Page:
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You Can't Use The App That Fights Parking Tickets In L.A. Anymore

You're on your own again (Photo by Atwater Village Newbie via the LAist Featured Photos pool on Flickr)
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An app that helps you fight parking and traffic tickets is no longer offering its services in Los Angeles, and the app's founder says it's because they've been blocked. Fixed is a mobile app that you can use to fight parking or traffic tickets. When you get a citation, you take a photo of it with your phone. Fixed will then check to see if there are any errors on the ticket, check Google Street View to see if the area had the correct signage, and then send a letter to the city. With parking tickets, if Fixed gets the ticket cleared, you owe them a quarter of the original fine. There is no charge for tickets Fixed wasn't able to help you out with. In the event that Fixed couldn't clear your ticket, Fixed would at least help you pay it, meaning you wouldn't have to navigate the city's payment site.

The Bay Area-based startup has since expanded to other states, including New York, but has ceased operations in Los Angeles, Oakland and San Francisco. Founder David Hegarty says it's because those cities have blocked the app from accessing their ticketing websites.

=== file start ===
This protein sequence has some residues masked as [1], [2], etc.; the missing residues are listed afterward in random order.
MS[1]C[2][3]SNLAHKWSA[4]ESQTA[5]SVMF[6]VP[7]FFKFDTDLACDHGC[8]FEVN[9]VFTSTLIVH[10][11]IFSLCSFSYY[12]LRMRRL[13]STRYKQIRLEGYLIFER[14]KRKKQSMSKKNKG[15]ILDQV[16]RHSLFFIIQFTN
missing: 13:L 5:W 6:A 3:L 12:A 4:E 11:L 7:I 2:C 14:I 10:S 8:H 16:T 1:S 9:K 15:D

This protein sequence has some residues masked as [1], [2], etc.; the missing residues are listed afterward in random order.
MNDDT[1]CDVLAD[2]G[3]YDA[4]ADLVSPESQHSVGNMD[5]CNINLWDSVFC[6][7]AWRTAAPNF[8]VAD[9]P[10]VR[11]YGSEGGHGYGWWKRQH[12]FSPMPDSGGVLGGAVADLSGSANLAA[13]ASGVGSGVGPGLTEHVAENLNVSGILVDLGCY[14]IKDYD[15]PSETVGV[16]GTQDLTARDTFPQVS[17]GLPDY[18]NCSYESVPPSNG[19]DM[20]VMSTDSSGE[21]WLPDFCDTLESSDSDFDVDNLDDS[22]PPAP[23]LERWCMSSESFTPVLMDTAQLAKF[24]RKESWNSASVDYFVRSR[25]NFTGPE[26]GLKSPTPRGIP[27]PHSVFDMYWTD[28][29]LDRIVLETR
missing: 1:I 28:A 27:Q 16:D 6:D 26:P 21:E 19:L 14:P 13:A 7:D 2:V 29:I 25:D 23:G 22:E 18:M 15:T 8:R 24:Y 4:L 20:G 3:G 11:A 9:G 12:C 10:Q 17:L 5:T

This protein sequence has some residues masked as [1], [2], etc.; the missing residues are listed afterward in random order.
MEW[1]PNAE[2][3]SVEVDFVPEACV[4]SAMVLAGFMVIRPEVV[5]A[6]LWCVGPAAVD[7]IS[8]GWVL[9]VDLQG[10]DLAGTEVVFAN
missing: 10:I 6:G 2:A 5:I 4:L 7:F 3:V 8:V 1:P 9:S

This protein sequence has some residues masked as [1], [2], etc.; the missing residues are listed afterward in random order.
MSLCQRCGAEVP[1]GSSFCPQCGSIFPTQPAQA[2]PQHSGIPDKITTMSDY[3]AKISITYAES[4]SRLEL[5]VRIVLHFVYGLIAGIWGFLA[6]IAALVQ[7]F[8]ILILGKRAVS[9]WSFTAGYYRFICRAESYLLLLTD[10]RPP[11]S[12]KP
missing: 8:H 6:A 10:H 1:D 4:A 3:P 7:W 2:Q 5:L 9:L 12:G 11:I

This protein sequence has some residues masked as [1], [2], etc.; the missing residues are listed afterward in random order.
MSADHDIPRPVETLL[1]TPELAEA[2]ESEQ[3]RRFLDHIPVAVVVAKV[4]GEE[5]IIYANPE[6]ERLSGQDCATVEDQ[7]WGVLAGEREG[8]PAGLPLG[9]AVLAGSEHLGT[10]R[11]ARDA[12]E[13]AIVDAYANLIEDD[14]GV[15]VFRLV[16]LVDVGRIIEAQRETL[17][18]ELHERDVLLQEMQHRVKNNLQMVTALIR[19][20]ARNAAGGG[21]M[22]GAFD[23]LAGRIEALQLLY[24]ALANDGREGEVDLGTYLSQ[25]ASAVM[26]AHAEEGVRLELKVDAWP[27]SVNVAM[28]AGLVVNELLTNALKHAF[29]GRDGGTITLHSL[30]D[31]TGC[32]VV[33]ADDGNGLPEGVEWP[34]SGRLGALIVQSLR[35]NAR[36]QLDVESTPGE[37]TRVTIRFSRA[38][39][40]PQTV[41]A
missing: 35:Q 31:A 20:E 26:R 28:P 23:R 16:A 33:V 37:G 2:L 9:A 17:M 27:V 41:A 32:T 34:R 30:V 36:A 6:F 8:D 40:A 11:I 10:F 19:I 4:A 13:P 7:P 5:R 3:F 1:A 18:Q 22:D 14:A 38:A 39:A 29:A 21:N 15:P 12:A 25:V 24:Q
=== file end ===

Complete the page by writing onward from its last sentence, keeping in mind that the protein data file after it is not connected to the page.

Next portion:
The three cities all outsource with Xerox State and Local Solutions to take care of many of their ticketing operations duties. Hegarty claims that Xerox has been trying to block their app from ticketing websites for some time now, and he thinks Xerox was told to do this by the San Francisco Municipal Transportation Agency. At first, he said Fixed just worked around the blocks, but that Xerox eventually began using a more sophisticated blocking system via a third-party provider. While Fixed can still work around this new block, it uses up a lot of Fixed employees' time and resources. As a result, any tickets currently in the system in San Francisco, Oakland and L.A. will be dealt with, but no new tickets will be accepted.

"Parking ticket fines account for 15% of the SFMTA operating budget, and it looks like they objected to us providing some accountability to their process," Hegarty told TechCrunch.

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SFMTA made the following statement to TechCrunch:

Xerox has made a security change to their system which no longer allows for mass electronic submissions and payments for all their clients. According to Xerox, this is to enhance internal control and system integrity. This was not a request from the SFMTA. In fact, we have reassigned staff to help support any submissions being made by Fixed and they can still submit protests online or continue to submit paper copies.

Hegarty said that a majority of citations contain an error of some sort that would clear them, but that because cities often cut themselves slack, Fixed was typically only able to get 20 to 30 percent of tickets dropped. Doing this on your own has a 28 percent success rate, according to the L.A. Times.

Hegarty told the Times last year that he believed the SFMTA was "willfully discriminating" against the app's contests and that, "when they deny our contests, they do not include a reason for denial."

SFMTA denied this, saying, "There is no secret to overturning a citation. If there is a valid reason to dismiss, then that citation gets dismissed."

As for Xerox, they've been accused in the past of purposefully holding up appeals.